On Wednesday the 21 May, 2014 I was invited to speak to the Year 6 class at MLC School Sydney about my experiences as an Engineer. The school provides a bridge building activity for the Year 6 girls, where in groups of two they are to research and design a bridge over several weeks for a final day of bridge constructing and testing. I gave my presentation to the class before the bridge building activity took place; this gave the girls an opportunity to ask me questions and get advice on the engineering task ahead of them. Having designed more balsa wood and pasta bridges in my time than real ones, I offered simple advice on planning, drawing, concept testing and on keeping it simple.
In June 2014 I went back to the school to witness the construction and testing of the bridges. Since my last visit, the students had researched the fundamental shapes, styles and well known examples of bridges around the world. I was overwhelmed with excited students showing me their notes on what they had learnt about existing bridges, abutments, arches and trusses. The bridge was to be constructed out of a certain amount of balsa wood and glue and a drawn and detailed concept plan was checked before construction could commence. Testing was done by loading the bridge up with bricks until the structure failed, as shown in the picture below. Excitement certainly filled the room during testing time; there were squeals of excitement each time a brick was placed.
It impressed me that the activity was a part of the student curriculum at such a young age and furthermore, at an all-girls school. The day helped raise the student’s awareness and understanding of engineers and engineering in general. In my experience, children in primary school years are less likely to understand what an engineer’s role is in society when compared with architects, doctors and nurses, but when they do – they think they are very cool!
We often hear about Australia’s maths and science crisis and the low uptake rates of the so-called STEM disciplines: science, technology, engineering and maths. Now let’s put the term ‘crisis’ in perspective. In NSW, the requirement for HSC maths or science study was removed in 2001, which means that less motivated students tend to drop out. Statistics from the NSW Government Board of Studies shows that the total enrolments for mathematics for the 2000 HSC were 58573 compared with 29151 for 2013. On a gender basis, in 2000 47.1% were male and 52.9% female, compared with 57% male and 43% female in 2013.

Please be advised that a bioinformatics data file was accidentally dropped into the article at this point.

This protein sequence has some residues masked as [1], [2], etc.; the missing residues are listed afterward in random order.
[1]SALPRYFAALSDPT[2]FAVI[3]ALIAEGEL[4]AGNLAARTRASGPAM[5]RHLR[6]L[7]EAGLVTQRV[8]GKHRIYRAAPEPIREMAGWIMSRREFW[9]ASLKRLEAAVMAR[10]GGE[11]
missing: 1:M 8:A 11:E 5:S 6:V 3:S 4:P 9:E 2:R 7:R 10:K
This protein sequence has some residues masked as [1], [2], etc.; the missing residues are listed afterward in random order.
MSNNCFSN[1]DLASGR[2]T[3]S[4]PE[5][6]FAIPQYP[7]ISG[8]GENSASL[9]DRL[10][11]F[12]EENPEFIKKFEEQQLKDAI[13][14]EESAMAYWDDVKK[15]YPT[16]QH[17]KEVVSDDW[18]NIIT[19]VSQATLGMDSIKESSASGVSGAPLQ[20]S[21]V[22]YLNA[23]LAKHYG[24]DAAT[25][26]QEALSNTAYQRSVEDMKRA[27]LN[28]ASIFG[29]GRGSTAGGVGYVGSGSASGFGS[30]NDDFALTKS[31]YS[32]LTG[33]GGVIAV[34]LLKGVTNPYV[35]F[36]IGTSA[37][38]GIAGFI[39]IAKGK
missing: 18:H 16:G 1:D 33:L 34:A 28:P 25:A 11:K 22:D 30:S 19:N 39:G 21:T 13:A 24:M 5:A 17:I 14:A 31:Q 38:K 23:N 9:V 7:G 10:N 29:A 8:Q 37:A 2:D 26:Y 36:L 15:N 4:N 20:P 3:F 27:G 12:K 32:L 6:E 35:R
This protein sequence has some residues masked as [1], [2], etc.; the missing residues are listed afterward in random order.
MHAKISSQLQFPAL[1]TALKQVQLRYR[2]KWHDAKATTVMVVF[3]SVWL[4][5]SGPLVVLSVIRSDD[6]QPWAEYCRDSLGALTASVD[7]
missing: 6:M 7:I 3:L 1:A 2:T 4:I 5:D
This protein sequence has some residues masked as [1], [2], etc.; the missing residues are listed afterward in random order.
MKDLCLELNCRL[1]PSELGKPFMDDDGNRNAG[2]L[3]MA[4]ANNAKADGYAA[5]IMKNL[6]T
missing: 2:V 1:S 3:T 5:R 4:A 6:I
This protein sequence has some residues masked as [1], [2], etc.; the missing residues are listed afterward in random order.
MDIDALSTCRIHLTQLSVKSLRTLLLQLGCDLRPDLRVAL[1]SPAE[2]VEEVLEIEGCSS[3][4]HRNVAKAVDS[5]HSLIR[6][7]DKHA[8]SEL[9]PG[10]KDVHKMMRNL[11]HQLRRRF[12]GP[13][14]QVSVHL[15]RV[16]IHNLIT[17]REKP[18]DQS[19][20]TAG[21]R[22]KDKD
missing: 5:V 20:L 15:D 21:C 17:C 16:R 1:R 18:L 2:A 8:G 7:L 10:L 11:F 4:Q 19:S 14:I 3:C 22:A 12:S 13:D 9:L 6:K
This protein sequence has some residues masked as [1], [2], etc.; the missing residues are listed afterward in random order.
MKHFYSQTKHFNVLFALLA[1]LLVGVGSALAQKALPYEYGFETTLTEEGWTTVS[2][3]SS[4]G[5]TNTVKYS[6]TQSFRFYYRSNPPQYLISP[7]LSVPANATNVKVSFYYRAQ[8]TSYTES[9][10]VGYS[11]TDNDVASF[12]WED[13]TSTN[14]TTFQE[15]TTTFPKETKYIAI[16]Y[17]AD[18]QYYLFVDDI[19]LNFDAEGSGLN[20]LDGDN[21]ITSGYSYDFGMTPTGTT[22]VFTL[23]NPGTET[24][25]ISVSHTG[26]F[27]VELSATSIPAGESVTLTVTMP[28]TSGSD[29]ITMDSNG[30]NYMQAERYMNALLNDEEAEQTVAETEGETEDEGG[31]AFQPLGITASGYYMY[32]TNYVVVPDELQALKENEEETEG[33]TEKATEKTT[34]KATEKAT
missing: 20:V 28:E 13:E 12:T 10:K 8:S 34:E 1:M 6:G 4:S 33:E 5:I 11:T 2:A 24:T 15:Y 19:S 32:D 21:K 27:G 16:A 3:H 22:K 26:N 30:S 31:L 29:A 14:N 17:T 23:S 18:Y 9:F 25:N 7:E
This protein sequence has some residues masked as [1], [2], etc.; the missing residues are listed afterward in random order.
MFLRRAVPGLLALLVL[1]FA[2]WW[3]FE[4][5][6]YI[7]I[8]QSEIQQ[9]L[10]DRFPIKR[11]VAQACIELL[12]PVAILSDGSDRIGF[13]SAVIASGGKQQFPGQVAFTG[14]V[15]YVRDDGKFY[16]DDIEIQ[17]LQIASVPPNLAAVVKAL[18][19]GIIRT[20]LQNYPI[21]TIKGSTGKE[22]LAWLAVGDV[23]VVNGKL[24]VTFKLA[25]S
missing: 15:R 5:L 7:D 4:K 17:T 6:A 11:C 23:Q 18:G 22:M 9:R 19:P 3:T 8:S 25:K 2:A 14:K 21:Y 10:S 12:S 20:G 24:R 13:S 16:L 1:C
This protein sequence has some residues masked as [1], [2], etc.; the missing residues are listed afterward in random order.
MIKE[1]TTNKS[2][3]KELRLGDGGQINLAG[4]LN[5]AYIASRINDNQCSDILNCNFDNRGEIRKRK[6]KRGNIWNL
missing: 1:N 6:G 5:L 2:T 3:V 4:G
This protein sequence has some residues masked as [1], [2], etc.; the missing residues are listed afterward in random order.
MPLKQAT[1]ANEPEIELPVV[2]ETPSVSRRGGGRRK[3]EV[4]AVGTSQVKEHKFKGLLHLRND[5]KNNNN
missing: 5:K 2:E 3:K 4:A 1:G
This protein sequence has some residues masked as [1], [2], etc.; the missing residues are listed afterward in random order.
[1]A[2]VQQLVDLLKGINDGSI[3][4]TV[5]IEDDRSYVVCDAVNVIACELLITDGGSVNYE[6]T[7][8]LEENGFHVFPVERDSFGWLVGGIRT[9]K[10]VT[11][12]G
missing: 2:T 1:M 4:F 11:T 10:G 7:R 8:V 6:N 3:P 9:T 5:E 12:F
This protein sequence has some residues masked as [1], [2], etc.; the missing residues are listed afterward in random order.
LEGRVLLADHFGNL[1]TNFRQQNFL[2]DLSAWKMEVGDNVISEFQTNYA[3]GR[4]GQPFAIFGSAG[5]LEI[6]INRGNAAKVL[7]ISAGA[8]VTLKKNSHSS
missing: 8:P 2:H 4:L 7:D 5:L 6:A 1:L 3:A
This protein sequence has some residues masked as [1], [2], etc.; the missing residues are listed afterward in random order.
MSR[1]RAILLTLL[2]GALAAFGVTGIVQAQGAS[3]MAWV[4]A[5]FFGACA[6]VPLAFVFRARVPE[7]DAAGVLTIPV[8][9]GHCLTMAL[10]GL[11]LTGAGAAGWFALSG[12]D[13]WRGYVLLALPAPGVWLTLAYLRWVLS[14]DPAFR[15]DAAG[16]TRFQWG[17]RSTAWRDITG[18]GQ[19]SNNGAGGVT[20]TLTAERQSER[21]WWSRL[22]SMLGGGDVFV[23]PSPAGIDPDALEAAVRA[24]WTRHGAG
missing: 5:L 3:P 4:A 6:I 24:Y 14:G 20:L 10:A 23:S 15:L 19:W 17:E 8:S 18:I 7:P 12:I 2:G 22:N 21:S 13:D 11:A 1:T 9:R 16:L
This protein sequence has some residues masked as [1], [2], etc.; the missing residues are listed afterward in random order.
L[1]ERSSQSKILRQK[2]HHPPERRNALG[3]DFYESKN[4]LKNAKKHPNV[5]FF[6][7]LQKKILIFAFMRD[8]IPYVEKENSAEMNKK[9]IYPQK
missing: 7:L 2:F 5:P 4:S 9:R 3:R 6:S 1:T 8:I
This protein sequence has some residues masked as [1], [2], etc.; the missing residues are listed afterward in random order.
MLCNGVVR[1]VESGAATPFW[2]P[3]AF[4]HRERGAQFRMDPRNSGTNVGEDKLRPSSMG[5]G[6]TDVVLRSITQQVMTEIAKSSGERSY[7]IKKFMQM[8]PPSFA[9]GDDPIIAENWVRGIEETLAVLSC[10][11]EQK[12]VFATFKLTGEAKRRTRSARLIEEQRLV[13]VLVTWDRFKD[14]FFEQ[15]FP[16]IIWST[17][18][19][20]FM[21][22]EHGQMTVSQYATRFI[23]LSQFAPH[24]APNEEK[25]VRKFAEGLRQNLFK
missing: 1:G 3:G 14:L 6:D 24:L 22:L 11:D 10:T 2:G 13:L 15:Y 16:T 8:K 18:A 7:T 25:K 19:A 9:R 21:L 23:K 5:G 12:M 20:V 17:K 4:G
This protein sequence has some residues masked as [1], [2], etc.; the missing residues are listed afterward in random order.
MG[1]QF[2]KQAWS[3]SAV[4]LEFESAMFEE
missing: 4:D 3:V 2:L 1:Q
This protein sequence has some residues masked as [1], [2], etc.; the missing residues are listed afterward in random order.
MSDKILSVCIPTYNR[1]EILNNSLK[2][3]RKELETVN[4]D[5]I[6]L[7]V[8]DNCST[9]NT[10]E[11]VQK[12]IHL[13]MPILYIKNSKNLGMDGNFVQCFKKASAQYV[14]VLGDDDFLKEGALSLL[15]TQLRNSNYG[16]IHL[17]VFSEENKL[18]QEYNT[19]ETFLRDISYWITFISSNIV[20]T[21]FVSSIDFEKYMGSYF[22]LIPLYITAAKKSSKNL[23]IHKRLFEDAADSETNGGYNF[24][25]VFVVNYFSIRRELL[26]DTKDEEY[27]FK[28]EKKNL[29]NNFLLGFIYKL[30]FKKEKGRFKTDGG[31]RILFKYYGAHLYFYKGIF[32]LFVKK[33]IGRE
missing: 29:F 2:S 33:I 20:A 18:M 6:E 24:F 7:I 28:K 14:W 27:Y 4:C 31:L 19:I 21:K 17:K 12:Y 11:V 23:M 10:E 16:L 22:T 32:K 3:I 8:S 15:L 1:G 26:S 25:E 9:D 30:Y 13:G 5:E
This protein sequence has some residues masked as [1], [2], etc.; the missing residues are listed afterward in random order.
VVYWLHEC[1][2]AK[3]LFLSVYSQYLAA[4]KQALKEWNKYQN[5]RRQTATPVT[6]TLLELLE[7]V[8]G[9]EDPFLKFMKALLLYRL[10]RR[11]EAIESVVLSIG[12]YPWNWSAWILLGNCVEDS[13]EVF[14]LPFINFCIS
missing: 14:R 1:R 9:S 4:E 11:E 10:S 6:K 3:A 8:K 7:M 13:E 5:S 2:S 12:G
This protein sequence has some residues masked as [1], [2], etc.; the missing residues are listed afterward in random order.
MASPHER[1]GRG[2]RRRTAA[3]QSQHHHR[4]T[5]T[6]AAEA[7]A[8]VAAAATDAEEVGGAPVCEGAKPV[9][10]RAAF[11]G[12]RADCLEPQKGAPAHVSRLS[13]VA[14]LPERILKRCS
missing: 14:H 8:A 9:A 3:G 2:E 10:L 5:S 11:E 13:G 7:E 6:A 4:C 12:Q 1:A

The statistics above tend to indicate that females are less motivated to stick with maths during their HSC years. Having done presentations at a range of schools, primary school students give me the impression of being interested in engineering regardless of gender. The interest, attention span and relevant questions across the audience is generally high for both the boys and girls. Which makes me wonder, when is the motivation lost for females to stick with maths and science based subjects? I tend to think it is not due to maths subjects being compulsory in HSC exams, but more to do with the general understanding of an engineer’s role in society. After all, children may get help from a doctor, dentist, and nurse while growing up, but rarely from an engineer.
As part of an engineering society, I believe we play the biggest role in raising community awareness of engineering and the need to motivate students to stick with maths and science subjects; this does not necessarily need to start in the classroom, but at home. After my presentation, I was told that a student was very proud to discover that her Dad was a bridge engineer; interestingly, she already knew what her Mum did as a career. I am hopeful that school activities such as this one will lead the young gender-oblivious minds down the STEM career path.
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